Lessons in efficiency from living off the grid

Phantom Screens / August 3, 2016

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Many people fantasize about retreating into nature and living off the land. With growing environmental concerns surrounding sustainability and energy use comes a greater consciousness about the effects that human actions are having on the world around us. Housing design has changed significantly as a result of this increased sensitivity to environmental factors. The LEED Certification system, which rates a home’s environmental impact on a numerical scale, is one of the most well-known of these efforts. However, beyond this rubric, homeowners are growing increasingly interested in the “off the grid” movement, which seeks to construct self-sustaining homes.

Living off the grid

The term “off the grid” refers to a style of living that is independent of any corporate or state-sponsored utilities. Off-the-grid homes are self-sustaining in that they are not only able to provide all their own electricity, but also source and filter their own water, and dispose of their own waste. Such houses are most often found in remote areas of the country where there are not a large number of building codes that dictate how a house must be built and operated.

While living completely independent of all modern energy services may seem like a little too much for you, there are ways to integrate some of the principles of off-the-grid living without having to completely rough it.

Electricity

Electrical energy usage is one of the first things to address when attempting to move off the grid. Living without municipal utilities forces you to examine just how much energy your home consumes on a daily basis. The sun is one of the most common renewable energy sources on which off-the-grid homes choose to capitalize. Solar energy from photovoltaic cells allows individuals to power their homes without paying for utilities. However, the hardware itself often presents some pretty substantial upfront costs. Even if you don’t go all the way and start harvesting electricity from the sun, there are a few principles that you can apply to everyday electricity use.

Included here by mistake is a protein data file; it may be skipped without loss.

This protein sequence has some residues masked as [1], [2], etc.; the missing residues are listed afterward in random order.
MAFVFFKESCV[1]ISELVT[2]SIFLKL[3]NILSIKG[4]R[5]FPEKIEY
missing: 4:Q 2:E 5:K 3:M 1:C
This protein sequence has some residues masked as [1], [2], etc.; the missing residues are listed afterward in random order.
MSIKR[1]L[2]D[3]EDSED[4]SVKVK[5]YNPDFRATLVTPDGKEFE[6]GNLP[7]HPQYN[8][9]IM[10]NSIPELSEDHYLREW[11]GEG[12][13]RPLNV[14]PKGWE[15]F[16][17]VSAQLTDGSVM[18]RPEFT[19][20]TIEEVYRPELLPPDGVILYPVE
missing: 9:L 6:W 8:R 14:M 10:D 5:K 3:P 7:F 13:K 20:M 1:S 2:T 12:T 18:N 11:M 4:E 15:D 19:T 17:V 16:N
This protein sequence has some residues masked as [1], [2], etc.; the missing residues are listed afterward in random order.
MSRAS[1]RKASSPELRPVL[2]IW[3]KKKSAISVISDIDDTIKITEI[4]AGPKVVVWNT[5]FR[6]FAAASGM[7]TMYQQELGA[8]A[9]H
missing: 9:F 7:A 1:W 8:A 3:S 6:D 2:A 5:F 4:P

• Beware of background use: Many appliances consume electricity even when you aren’t using them. The power that it requires to keep an appliance in standby can often be a huge drain on resources. To mitigate this effect, use power strips that can be turned on and off. These will allow you to cut off electricity to your appliances when they are not in use, eliminating the unnecessary increase in electricity bills.
  • Use one appliance at a time: Those who rely on solar energy know the value of only using one appliance at a time. Doing so conserves the limited resources that are available to them, especially on cloudy days. Running many appliances at once creates a substantially higher drain on resources.
  • Add a woodstove: Burning wood is actually a quite effective alternative to electricity when it comes to heating a home. While the entire burden of home heating doesn’t have to reduce to wood burning, a stove or two can greatly diminish your reliance on more wasteful climate control systems.
  • Natural ventilation: Large windows with retractable screens are better for the environment than HVAC systems. They can be opened and closed as needed to allow for the natural ventilation of a room, while the screen acts as a protector against bugs and the sun.

Water collection

Living off the grid demands that homes source and filter their own water. Drinkable water is usually obtained through a private well while gray water systems such as rain catchments are good for landscaping and other water needs. Add a rainwater catcher to your home to reduce your reliance on city water while maintaining your gardens.